|Matthew Henry's Concise Commentary|
3:5-15 Solomon's dream was not a common one. While his bodily powers were locked up in sleep, the powers of his soul were strengthened; he was enabled to receive the Divine vision, and to make a suitable choice. God, in like manner, puts us in the ready way to be happy, by assuring us we shall have what we need, and pray for. Solomon's making such a choice when asleep, and the powers of reason least active, showed it came from the grace of God. Having a humble sense of his own wants and weakness, he pleads, Lord, I am but a little child. The more wise and considerate men are, the better acquainted they are with their own weakness, and the more jealous of themselves. Solomon begs of God to give him wisdom. We must pray for it, Jas 1:5, that it may help us in our particular calling, and the various occasions we have. Those are accepted of God, who prefer spiritual blessings to earthly good. It was a prevailing prayer, and prevailed for more than he asked. God gave him wisdom, such as no other prince was ever blessed with; and also gave him riches and honour. If we make sure of wisdom and grace, these will bring outward prosperity with them, or sweeten the want of it. The way to get spiritual blessings, is to wrestle with God in prayer for them. The way to get earthly blessings, is to refer ourselves to God concerning them. Solomon has wisdom given him, because he did ask it, and wealth, because he did not.
Verse 9. - Give therefore thy servant an understanding [Heb. hearing. Cf. ver. 11 (Heb. "to hear judgment.") The idea is not docility, as the Vulg. (cor docile), but discrimination, penetration. Cf. 2 Samuel 14:17 (Heb.); Philippians 1:9, 10 (marg.)] heart [i.e., a judicial mind. The "hearing heart" was desired, not that it might "give heed to the law" (Keil), but to qualify him] to Judge thy people [The Hebrew king, like most ancient monarchs, was supreme judge as well as governor ("prince and judge," Exodus 5:14; and cf. Exodus 18:16). The Jews desired a king that he might judge them (1 Samuel 8:5). Their rulers so far had been purely "Judges" (שֹׁפְטִים; compare the Carthaginian name, suffetes.) When they desired one who should, lead their armies, they still put his judicial functions in the first place (loc. cit. ver. 20). And what were the duties of a king in this respect, Absalom's words (2 Samuel 15:4) show. In vers. 16-28 we see Solomon sitting as Chief Justice], that I may discern between good and bad [i.e., right and wrong, true and false; cf. Hebrews 5:14): for who is able to judge this thy so great [Heb. heavy, i.e., numerous; compare graves greges] a people. [The number of the Israelites at this period is referred to in 1 Kings 4:20.]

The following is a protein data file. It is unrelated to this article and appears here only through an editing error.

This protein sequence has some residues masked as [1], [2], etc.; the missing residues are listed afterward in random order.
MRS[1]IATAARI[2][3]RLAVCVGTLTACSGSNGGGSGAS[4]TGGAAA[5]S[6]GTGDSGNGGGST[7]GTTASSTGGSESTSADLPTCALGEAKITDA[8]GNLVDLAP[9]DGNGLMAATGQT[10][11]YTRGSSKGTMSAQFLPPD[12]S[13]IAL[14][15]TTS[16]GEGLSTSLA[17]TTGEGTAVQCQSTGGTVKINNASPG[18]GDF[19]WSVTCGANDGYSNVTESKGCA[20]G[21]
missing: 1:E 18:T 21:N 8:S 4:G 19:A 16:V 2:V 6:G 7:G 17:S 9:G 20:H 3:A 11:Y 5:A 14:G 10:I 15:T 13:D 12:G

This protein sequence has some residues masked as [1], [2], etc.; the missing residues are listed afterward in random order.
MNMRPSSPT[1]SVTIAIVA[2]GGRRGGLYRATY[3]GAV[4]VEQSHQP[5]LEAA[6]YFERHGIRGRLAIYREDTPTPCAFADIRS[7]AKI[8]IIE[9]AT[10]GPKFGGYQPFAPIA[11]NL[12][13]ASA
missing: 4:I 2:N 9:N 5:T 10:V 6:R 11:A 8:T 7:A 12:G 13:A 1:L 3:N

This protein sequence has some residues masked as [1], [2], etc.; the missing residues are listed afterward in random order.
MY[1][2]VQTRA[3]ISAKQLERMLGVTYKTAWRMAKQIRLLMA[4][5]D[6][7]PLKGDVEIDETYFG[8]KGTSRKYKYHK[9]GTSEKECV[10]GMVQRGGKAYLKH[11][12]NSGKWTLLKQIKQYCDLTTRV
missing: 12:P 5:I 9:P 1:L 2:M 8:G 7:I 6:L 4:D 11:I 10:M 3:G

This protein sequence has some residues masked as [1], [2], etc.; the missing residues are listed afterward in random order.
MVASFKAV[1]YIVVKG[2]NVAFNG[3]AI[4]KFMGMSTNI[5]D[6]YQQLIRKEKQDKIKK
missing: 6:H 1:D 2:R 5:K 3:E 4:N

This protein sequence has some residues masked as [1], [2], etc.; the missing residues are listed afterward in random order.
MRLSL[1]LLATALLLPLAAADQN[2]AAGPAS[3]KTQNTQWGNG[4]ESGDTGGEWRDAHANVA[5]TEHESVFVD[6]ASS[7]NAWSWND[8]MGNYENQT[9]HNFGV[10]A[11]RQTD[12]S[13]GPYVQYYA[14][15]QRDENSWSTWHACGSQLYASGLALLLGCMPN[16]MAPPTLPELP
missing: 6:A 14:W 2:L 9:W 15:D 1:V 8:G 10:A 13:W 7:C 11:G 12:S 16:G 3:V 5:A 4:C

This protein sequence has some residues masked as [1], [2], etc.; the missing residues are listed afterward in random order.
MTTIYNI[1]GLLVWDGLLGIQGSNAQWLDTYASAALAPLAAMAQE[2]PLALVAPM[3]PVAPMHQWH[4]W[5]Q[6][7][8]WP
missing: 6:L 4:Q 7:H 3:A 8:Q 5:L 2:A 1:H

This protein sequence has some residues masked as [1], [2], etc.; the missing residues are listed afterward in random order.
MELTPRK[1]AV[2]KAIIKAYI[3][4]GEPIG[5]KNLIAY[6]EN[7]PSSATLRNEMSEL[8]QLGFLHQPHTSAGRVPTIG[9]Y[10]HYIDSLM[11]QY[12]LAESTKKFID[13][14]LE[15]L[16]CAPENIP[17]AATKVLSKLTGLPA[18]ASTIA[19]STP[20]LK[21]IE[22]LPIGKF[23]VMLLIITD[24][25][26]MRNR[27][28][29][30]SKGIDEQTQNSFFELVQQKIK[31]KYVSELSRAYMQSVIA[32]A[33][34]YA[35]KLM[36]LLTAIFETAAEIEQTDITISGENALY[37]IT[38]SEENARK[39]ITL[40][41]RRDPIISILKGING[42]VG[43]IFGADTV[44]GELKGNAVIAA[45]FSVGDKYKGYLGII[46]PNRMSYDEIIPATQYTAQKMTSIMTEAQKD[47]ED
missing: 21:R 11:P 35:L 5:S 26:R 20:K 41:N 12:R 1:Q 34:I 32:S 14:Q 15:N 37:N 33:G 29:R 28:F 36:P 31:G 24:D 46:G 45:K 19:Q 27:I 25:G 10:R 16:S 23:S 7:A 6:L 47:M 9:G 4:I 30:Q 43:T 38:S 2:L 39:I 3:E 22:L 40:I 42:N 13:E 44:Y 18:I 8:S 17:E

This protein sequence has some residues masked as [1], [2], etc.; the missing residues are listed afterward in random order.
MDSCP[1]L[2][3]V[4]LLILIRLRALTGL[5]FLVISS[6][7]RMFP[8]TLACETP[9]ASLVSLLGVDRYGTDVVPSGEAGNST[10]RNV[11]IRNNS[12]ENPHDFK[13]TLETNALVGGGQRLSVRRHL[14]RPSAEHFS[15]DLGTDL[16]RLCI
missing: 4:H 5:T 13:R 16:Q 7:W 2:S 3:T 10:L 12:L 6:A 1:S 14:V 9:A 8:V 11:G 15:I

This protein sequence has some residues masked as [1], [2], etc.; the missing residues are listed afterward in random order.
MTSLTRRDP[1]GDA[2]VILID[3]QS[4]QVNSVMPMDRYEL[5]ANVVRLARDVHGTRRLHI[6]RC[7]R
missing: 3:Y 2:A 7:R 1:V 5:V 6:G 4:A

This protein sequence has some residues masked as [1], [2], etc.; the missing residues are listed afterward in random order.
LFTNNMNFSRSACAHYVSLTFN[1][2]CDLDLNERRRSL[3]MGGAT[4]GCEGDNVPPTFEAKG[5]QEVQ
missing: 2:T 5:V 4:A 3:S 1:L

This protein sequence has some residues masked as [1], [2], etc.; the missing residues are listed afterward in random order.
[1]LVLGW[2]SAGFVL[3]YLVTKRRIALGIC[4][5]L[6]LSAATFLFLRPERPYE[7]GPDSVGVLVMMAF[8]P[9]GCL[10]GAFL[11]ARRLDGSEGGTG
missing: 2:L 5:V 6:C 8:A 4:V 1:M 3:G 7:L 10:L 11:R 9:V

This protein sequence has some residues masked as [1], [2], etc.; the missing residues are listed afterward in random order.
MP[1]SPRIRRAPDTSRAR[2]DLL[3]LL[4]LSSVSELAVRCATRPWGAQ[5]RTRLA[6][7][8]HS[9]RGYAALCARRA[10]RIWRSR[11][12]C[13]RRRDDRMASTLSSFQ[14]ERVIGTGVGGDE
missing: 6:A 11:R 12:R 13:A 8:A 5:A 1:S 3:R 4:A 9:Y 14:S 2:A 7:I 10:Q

Gill's Exposition of the Entire Bible
Give therefore thy servant an understanding heart, to judge thy people,.... Not an understanding of things spiritual, nor of things natural, though both were given him, but of things political, what related to the civil government, that he might be able to judge or rule the people of Israel in the best manner:
that I may discern between good and bad; not merely between moral good and evil, of which he had a discernment; but between right and wrong in any case or controversy that came before him between man and man, that so he might be able to pass a right sentence, and do justice to every one:
for who is able to judge this thy so great a people? who are so very numerous, and have so many causes to be heard and and those many of them very intricate and difficult; so that no man is equal to such arduous work, unless he has more than an ordinary capacity given him by the Lord.
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